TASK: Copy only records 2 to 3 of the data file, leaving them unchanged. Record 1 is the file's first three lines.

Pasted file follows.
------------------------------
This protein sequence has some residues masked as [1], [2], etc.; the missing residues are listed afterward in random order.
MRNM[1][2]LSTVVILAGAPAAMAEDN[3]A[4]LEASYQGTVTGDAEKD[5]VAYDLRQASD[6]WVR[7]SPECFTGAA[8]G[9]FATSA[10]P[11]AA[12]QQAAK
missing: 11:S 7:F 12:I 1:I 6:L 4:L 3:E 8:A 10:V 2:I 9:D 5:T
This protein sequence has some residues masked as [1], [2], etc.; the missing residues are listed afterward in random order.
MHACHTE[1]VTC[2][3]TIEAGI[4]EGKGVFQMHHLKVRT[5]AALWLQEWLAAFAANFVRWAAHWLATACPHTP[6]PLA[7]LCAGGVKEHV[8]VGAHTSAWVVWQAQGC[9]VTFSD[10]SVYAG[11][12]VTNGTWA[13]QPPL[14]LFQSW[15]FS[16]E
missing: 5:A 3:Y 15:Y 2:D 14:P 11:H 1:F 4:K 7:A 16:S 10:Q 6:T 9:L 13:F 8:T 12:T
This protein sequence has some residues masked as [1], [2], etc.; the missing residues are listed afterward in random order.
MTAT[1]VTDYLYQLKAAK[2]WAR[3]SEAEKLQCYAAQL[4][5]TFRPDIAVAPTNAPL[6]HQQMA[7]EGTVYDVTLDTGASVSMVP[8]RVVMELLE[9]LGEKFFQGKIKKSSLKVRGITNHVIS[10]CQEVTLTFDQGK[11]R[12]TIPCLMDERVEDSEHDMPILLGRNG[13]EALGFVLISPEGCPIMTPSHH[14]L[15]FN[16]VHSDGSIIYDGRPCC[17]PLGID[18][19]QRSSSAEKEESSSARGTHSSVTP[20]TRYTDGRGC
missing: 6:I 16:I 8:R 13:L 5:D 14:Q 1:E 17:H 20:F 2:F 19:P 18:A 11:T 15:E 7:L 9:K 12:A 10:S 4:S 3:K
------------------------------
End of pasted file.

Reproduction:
This protein sequence has some residues masked as [1], [2], etc.; the missing residues are listed afterward in random order.
MHACHTE[1]VTC[2][3]TIEAGI[4]EGKGVFQMHHLKVRT[5]AALWLQEWLAAFAANFVRWAAHWLATACPHTP[6]PLA[7]LCAGGVKEHV[8]VGAHTSAWVVWQAQGC[9]VTFSD[10]SVYAG[11][12]VTNGTWA[13]QPPL[14]LFQSW[15]FS[16]E
missing: 5:A 3:Y 15:Y 2:D 14:P 11:H 1:F 4:K 7:A 16:S 10:Q 6:T 9:L 13:F 8:T 12:T
This protein sequence has some residues masked as [1], [2], etc.; the missing residues are listed afterward in random order.
MTAT[1]VTDYLYQLKAAK[2]WAR[3]SEAEKLQCYAAQL[4][5]TFRPDIAVAPTNAPL[6]HQQMA[7]EGTVYDVTLDTGASVSMVP[8]RVVMELLE[9]LGEKFFQGKIKKSSLKVRGITNHVIS[10]CQEVTLTFDQGK[11]R[12]TIPCLMDERVEDSEHDMPILLGRNG[13]EALGFVLISPEGCPIMTPSHH[14]L[15]FN[16]VHSDGSIIYDGRPCC[17]PLGID[18][19]QRSSSAEKEESSSARGTHSSVTP[20]TRYTDGRGC
missing: 6:I 16:I 8:R 13:L 5:D 14:Q 1:E 17:H 20:F 2:F 19:P 18:A 11:T 15:E 7:L 9:K 12:A 10:S 4:S 3:K